It probably doesn’t come as a shock to most that, the Satanic aesthetic being what it is, a lot of people in the Satanic community are fond of the horror genre. I think there’s a bit of a misconception among those outside the community at how non-trivial those fascinations really are though. Many seem to think that the whole ‘dark and macabre’ thing is just a childish attempt to get a rise out of people. In a way it’s not unlike the misconception that Satanists merely use the imagery of Satan to shock and annoy. There are legitimate philosophical and historical underpinnings that cause these stories to resonate, and one of the great examples of that is Mary Shelley’s classic ‘Frankenstein; or, The Modern Prometheus.’
Some Brief Historical Context
Armchair philosophers, the type who if you’re not a total shut-in you’ve invariably heard say something like ‘actually Frankenstein isn’t the name of the monster’, are often met with the clever rejoinder of ‘wasn’t he though?’. Then everyone nods thoughtfully and someone eventually buys another round of drinks. It is the sort of thing worth thinking about though, sometimes in ways that are intimately related to the Satanic milieu. If Victor is the monster, what implications does that have in his role as creator to his creature? Is that a commentary on theology? Maybe. Mary was after all married to Percy Bysshe Shelley (whose contemporaneous work also fits neatly into the tradition of Romantic Satanism). But for the purposes of getting a sense of how the couple felt about God let’s just point out that before their courtship he was writing things like “The Necessity of Atheism” in which he flatly stated:
“… the mind cannot believe the existence of a creative God: it is also evident that, as belief is a passion of the mind, no degree of criminality is attachable to disbelief; and that they only are reprehensible who neglect to remove the false medium through which their mind views any subject of discussion. Every reflecting mind must acknowledge that there is no proof of the existence of a Deity.
God is an hypothesis, and, as such, stands in need of proof: the onus probandi rests on the theist..”- Percy Bysshe Shelley, 1813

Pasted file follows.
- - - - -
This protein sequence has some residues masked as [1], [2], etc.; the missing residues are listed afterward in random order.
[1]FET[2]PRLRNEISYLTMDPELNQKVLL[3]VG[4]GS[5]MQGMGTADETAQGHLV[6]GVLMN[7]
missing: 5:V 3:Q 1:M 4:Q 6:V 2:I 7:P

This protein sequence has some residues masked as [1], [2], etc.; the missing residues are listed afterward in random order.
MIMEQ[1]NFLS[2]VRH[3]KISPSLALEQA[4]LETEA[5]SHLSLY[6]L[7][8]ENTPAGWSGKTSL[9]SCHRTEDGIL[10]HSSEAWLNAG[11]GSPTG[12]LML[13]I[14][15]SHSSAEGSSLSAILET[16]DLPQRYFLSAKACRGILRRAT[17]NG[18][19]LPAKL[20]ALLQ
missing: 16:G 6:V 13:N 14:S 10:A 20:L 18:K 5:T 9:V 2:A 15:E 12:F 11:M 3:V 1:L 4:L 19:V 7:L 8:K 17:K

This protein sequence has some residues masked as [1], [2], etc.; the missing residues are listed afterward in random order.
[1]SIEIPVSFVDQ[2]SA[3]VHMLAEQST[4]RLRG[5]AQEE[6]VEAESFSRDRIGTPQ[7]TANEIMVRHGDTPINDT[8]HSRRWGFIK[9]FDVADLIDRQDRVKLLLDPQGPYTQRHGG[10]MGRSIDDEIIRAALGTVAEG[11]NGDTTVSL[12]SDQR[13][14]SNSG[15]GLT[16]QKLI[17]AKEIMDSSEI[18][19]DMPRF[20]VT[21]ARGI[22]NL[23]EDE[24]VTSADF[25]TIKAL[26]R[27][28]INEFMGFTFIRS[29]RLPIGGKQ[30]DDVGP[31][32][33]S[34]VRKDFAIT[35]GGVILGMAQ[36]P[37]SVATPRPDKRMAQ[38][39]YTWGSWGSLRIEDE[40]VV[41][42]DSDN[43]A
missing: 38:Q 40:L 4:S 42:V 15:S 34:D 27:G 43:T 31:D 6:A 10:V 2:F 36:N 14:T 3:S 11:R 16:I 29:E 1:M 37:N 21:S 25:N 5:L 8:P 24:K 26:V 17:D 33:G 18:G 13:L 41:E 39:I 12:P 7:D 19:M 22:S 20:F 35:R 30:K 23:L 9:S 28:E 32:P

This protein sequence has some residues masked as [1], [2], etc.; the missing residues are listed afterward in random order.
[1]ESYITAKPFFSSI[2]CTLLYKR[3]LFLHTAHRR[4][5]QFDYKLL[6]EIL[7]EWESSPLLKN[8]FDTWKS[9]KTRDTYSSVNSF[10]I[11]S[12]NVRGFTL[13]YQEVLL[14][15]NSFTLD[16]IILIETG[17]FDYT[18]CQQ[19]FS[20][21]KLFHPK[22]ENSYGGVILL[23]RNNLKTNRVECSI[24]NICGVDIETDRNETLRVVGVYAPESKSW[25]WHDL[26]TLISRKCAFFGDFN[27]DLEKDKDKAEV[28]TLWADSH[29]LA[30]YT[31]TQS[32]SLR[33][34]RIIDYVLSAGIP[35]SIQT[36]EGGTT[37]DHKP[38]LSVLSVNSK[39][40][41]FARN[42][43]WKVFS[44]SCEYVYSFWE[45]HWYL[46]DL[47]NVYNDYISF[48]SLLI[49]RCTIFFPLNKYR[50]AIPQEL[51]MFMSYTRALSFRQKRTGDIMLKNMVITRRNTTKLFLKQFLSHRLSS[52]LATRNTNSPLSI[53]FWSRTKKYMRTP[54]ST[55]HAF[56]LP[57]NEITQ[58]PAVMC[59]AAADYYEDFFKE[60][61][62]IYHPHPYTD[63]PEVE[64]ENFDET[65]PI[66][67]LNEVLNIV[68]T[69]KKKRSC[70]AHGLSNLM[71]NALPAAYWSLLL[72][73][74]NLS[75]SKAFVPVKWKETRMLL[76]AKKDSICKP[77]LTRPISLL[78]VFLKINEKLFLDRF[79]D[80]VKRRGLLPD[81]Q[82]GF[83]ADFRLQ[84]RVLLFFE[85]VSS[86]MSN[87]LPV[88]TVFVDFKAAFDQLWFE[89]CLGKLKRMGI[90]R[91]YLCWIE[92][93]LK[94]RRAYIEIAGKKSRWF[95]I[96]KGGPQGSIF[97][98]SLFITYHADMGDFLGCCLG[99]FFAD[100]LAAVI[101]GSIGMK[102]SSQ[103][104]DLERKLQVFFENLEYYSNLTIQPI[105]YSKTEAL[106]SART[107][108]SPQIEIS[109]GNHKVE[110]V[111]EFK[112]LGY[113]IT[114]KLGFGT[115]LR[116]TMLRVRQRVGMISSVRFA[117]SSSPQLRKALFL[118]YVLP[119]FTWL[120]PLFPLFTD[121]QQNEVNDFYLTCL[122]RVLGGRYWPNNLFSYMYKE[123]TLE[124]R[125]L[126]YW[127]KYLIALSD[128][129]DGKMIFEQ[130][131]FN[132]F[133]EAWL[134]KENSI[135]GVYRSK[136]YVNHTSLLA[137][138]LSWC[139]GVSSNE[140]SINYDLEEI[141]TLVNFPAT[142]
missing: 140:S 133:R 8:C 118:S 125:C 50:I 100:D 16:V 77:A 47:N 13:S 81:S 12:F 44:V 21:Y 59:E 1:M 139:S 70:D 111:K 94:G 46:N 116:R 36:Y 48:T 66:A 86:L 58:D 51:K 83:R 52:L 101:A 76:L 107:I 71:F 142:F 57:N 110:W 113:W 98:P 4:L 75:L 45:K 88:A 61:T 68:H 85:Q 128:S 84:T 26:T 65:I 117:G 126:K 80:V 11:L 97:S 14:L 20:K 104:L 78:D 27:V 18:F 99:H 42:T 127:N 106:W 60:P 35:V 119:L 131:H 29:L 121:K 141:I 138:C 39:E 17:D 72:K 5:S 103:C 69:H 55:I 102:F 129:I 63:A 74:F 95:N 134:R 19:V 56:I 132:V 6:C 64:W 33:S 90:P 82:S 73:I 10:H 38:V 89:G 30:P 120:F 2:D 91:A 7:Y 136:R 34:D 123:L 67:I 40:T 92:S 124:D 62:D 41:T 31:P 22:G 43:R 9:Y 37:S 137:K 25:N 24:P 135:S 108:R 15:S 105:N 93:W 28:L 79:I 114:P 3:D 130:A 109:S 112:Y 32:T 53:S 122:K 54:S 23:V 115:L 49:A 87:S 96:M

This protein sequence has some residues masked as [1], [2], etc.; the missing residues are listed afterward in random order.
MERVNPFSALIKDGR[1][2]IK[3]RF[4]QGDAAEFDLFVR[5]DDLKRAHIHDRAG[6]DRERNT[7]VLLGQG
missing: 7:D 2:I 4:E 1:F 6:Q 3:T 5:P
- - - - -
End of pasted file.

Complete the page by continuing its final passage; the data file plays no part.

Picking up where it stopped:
Atheists today have problems telling their own grandmas that’s what they think, and Percy was publishing essays like that before the U.S. and Britain had even stopped shooting at each other over their breakup. So let’s just assume, for the moment, that Mary found heresy to be one of his admirable qualities. It’s then safe to say that Victor, in his role as creator, should rightly be viewed as a villain. But then does that make his creation a tragic hero? That brings us to a more interesting question of whether Victor or his creation is the Prometheus of the story referenced in the often ignored subtitle.
Frankenstein, and the Romantic Satan are Both Promethean Characters
Let’s take a minute to consider the correlations between the ancient Greek Prometheus, our modern Satan, and Frankenstein. In the Greek myth Prometheus is punished by the other gods for giving fire to humankind. Marginally less metaphorically, Satan is punished for rebellion and goes on to exact revenge on god by convincing humankind to eat of the tree of knowledge. In Frankenstein, the whole script flips. The creation is punished for merely existing (much like Adam and Eve) and discontent with the unfairness of that seeks to punish his creator and bring about his downfall. So, Victor is Promethean in the sense that he tried to ‘steal’ the knowledge of how to create life, but instead of being punished by god or other gods is punished by his creation itself.
Where does that leave Victor Frankenstein’s creation? His creator summarily cast him out as a wretch. He was, if I may channel some of my inner Hitchens by way of Greville for a moment, ‘born sick and commanded to be well’ with his creator offering no sympathy or aid. The creature, despite no support system whatsoever, goes on to learn and grow, but is still rejected by the rest of humanity for being different. He succeeds in destroying his creator, but then martyrs himself. Victor’s creation, having no purpose to his life but revenge basically just wanders off to die after achieving his goal. There’s a lesson in that.
Last week on NPR’s Science Friday their book club segment reviewed Frankenstein (embed below). They raise an interesting observation that Victor could have avoided his fate if, after bringing his creation to life instead of ostracizing him as a monster he instead offered support and nurturing. The panel speculated that these ideas stemmed from Mary’s rumination about the nature of parenthood. It’s interesting through the lens of Victor as the creator/god character to think about how this could also be a reproach of theism. The creature, as the everyman with a theistic upbringing, feels abandoned and seeks to destroy his creator. In much the same way, some theists grappling with the clear absence of the god they’re told exists can become the most ardent anti-theists. Definitely a discussion worth checking out.